The former Eircom building at Parnell Street in Limerick city
A COMBINATION of the Covid pandemic and negative interest rates is helping breathe new life into the city centre.
GVM Group Property Director Tom Crosse has seen a big rise in interest in Georgian and modern Georgian buildings in Limerick. Over the last couple of months he has sold or gone sale agreed on properties totalling around €3.5m.
“These sales will all bring life into the city centre and in some cases derelict buildings will be restored to their former glory. There are multiple bidders.
“It is mainly investors who are being charged to keep their money in the bank. They want to take it and put it into property. There is interest from Limerick as well as people coming down from Dublin and other parts of the country. When I put some Georgian properties online I get comments saying this would be a €1m in Dublin and we are guiding around the €350k mark.
“They see Limerick as good value; a city with growth potential; geographically well located and they can get a return on their money,” said Mr Crosse.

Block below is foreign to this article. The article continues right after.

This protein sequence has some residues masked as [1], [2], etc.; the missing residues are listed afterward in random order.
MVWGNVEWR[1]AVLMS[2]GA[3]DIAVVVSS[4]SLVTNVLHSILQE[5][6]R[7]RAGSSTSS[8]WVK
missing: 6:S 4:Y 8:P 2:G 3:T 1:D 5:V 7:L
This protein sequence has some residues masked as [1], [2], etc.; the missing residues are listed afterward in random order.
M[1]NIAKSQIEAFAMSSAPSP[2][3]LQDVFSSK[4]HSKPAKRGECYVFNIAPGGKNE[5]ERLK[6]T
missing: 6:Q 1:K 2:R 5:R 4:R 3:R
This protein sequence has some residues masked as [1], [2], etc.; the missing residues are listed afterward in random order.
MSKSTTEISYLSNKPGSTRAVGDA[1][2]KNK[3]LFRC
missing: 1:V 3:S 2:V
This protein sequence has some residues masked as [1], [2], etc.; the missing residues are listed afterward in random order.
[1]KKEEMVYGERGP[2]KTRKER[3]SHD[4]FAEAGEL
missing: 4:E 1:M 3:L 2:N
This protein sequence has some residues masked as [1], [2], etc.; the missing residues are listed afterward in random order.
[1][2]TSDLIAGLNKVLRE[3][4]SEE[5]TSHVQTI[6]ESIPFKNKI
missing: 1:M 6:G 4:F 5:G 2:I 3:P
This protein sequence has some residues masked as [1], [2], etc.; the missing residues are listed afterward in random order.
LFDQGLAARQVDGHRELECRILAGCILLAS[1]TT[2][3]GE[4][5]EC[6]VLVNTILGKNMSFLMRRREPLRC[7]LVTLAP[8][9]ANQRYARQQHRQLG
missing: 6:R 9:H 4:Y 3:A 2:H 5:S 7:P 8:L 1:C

The vastly experienced auctioneer said some of the Georgian properties he has sold are purchased for offices but in the main it is for residential use. Mr Crosse also pointed to the Living City Initiative which is a scheme of property tax incentives to regenerate historic and other buildings.
The stand-out sale is 1, 2, 3, 4 Parnell Street which changed hands for around €1.1m.
“There is planning permission on it to change it from office space to residential with 12 apartments. Ground floor tenants are unaffected. Eircom occupied the building for 35 years,” said Mr Crosse, who lists out some of the other city centre properties he has brought to market.
He went sale agreed on a property in The Crescent for a figure believed to be in the region of half a million. Another Georgian property on Glentworth Street exceeded €350,000.
Two more on Lower Mallow Street – in need of refurbishment – went for circa €330,000 each while another at Davis Street (pictured above) sold for €260,000 and a building on O’Connell Street was bought for over €400k.
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